Prime Minister Dr Keith Rowley has warned those involved in corruption, fraud and white-collar crime to watch out, as the proclamation of the Criminal Division and District Criminal and Traffic Courts will now go after wrongdoers.
Cabinet yesterday agreed that on December 1 the proclamation will go into effect.
The legislation is geared towards tackling corruption and complex fraud cases and will utilise specialised judges and magistrates to deal with corruption and white-collar cases in court.
Speaking at yesterday’s post-Cabinet media briefing at the Diplomatic Centre, St Ann’s, Rowley spoke at length on three issues, procurement, secrecy and white-collar crime and corruption, saying there was a view by some that “all ah we thief” in referring to his Government.
But in the last three years Rowley said his Government has been open and transparent to the population. He said his Government has been accused of not following proper procurement processes and operating in secrecy, but this behaviour was in fact the trademark of the People’s Partnership administration.
Touching on white-collar crime, Rowley said he had no idea how corrupt T&T was until he assumed office in 2015.
“The information that comes to me on a regular basis in the conduct of public affairs tells me that the people of T&T need to be aware of the extent of the insidious corruption that permeates this country and its business…in the private and public sectors,” he said.
He said a lot of the private sector activities were interrelated to public sector business and “white collar crime is a national cancer in T&T” which his Government intends to fight head-on.
“In our society, a large proportion of our citizens believe that the law is only applicable to the downtrodden and oppressed in certain communities and therefore white-collar crime is above the law.”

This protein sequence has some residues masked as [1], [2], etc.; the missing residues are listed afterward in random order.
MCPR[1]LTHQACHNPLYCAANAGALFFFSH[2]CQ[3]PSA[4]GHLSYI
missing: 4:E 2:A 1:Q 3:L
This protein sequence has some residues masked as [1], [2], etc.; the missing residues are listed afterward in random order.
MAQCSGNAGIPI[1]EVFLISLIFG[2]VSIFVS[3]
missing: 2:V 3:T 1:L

Rowley said what this Government “is doing is making it clear to all citizens that nobody is above the law,” adding white-collar crime was just as detrimental to citizens’ well-being as the violent crimes seen every day.
“And those who believe they could commit the white-collar crime and get away because the systems don’t work they have another thought coming because we are changing the systems to make the system work.”
Rowley also spoke about the major development that occurred on Monday involving one of the biggest cases of alleged white-collar crime in T&T to reach the courts. He said the Court of Appeal had authorised the Estate Management Business Development Company (EMBD) to follow the money in its pursuit of alleged wrongdoing.
The matter involves the EMBD, where people are accused of bribery, collusion and dishonest conduct in the award of the Caroni Road contract.
The court ruled that the “EMBD has sufficient information to warrant its request to pursue persons by following the money that was paid by the company to certain individuals for whom Dr Roodal Moonilal had responsibility for.”
A total of approximately $400 million was paid out on the eve of the 2015 general elections under these contracts.